GCP_REGION=CHANGE_ME_GCP_REGION                              # e.g. europe-west2, us-central1 etc.
GCP_AZ1=CHANGE_ME_GCP_AZ1                              # e.g. europe-west2-a, us-central1-a etc.
GCP_AZ2=CHANGE_ME_GCP_AZ2                              # e.g. europe-west2-b, us-central1-b etc.
GCP_AZ3=CHANGE_ME_GCP_AZ3                              # e.g. europe-west2-c, us-central1-c etc.
MY_EMAIL=CHANGE_ME_EMAIL_ADDRESS                      #email address for Lets Encrypt

export OM_TARGET=https://opsman.\${PCF_SUBDOMAIN_NAME}.\${PCF_DOMAIN_NAME}
export OM_USERNAME=admin
export OM_PASSWORD=$(uuidgen)

Before continuing, open the .env file and update the CHANGE_ME values accordingly.

Ensure these variables get set into the shell every time the ubuntu user connects to the jumpbox:

echo "source ~/.env" >> ~/.bashrc

Load the variables into your shell with the source command so we can use them immediately:

source ~/.env

Prepare jumpbox and generate service account

gcloud services enable --async
gcloud services enable --async
gcloud services enable --async
gcloud services enable --async

sudo apt update --yes && \
sudo apt install --yes jq && \
sudo apt install --yes build-essential && \
sudo apt install --yes ruby-dev && \
sudo apt-get install software-properties-common --yes && \
curl | sudo apt-key add -  && \
sudo apt-get update --yes && \
sudo apt-get install software-properties-common  --yes && \
sudo add-apt-repository ppa:certbot/certbot --yes && \
sudo apt-get update --yes && \
sudo apt-get install certbot --yes && \
sudo apt-get install python-minimal --yes && \
sudo apt-get install python-pip python-dev build-essential --yes && \
sudo apt-get install python-setuptools --yes && \
sudo pip install cryptography && \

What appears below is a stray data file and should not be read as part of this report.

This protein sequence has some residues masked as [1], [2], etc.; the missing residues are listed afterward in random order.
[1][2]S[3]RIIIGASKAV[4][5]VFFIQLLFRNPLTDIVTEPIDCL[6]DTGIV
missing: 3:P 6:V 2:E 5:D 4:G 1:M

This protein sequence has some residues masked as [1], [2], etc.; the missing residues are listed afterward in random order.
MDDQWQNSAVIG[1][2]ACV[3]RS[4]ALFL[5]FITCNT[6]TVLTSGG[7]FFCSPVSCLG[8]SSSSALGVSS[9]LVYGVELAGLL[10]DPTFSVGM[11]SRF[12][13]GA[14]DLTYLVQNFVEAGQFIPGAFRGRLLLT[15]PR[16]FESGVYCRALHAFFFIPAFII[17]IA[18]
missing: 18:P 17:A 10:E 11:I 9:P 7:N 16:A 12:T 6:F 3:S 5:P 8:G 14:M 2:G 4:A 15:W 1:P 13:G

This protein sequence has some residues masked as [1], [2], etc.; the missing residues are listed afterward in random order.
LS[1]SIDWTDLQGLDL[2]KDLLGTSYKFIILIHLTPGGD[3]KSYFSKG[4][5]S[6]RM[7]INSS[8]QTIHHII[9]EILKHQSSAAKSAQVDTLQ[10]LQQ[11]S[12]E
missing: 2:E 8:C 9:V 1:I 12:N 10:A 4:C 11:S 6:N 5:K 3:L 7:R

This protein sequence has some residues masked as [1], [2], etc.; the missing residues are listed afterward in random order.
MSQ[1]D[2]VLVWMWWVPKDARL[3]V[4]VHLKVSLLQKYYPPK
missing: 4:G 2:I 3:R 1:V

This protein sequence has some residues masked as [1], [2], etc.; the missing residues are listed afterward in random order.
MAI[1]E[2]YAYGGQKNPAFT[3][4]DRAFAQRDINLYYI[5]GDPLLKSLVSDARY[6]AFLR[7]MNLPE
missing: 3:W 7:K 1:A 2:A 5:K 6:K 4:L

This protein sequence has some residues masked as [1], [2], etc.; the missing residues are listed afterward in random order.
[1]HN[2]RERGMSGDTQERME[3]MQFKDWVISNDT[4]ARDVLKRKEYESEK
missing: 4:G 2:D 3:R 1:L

sudo pip install certbot-dns-google
cd ~

wget -O fly.tgz${FLY_VERSION}/fly-${FLY_VERSION}-linux-amd64.tgz && \
  tar -xvf fly.tgz && \
  sudo mv fly /usr/local/bin && \
  rm fly.tgz

wget -O control-tower${CT_VERSION}/control-tower-linux-amd64 && \
  chmod +x control-tower && \
  sudo mv control-tower /usr/local/bin/

wget -O om${OM_VERSION}/om-linux && \
  chmod +x om && \
  sudo mv om /usr/local/bin/

wget -O pivnet${PN_VERSION}/pivnet-linux-amd64-${PN_VERSION} && \
  chmod +x pivnet && \
  sudo mv pivnet /usr/local/bin/

wget -O bosh${BOSH_VERSION}-linux-amd64 && \
  chmod +x bosh && \
  sudo mv bosh /usr/local/bin/

wget -O credhub.tgz${CHUB_VERSION}/credhub-linux-${CHUB_VERSION}.tgz && \
  tar -xvf credhub.tgz && \
  sudo mv credhub /usr/local/bin && \
  rm credhub.tgz

wget -O bbl${BBL_VERSION}_linux_x86-64 && \
  chmod +x bbl && \
  sudo mv bbl /usr/local/bin

wget -O${TF_VERSION}/terraform_${TF_VERSION} && \
  unzip && \
  sudo mv terraform /usr/local/bin && \

git clone && \
  mv terraforming-gcp terraforming
gcloud iam service-accounts create p-service --display-name "Pivotal Service Account"

gcloud projects add-iam-policy-binding $(gcloud config get-value core/project) \
  --member "serviceAccount:p-service@$(gcloud config get-value core/project)" \
  --role 'roles/owner'

cd ~
gcloud iam service-accounts keys create 'gcp_credentials.json' \
  --iam-account "p-service@$(gcloud config get-value core/project)"

Clone this repo

The scripts, pipelines and config you need to complete the following steps are inside this repo, so clone it to your jumpbox:

git clone ${GITHUB_PUBLIC_REPO} ~/ops-manager-automation-cc

Create a certificate signed by Let's Encrypt

Create a Google Cloud Zone DNS entry:

Run the following script to create a certificate and key for the installation:

gcloud dns managed-zones create ${PCF_SUBDOMAIN_NAME}-zone --dns-name ${PCF_SUBDOMAIN_NAME}.${PCF_DOMAIN_NAME}. --description "PCF ZONE"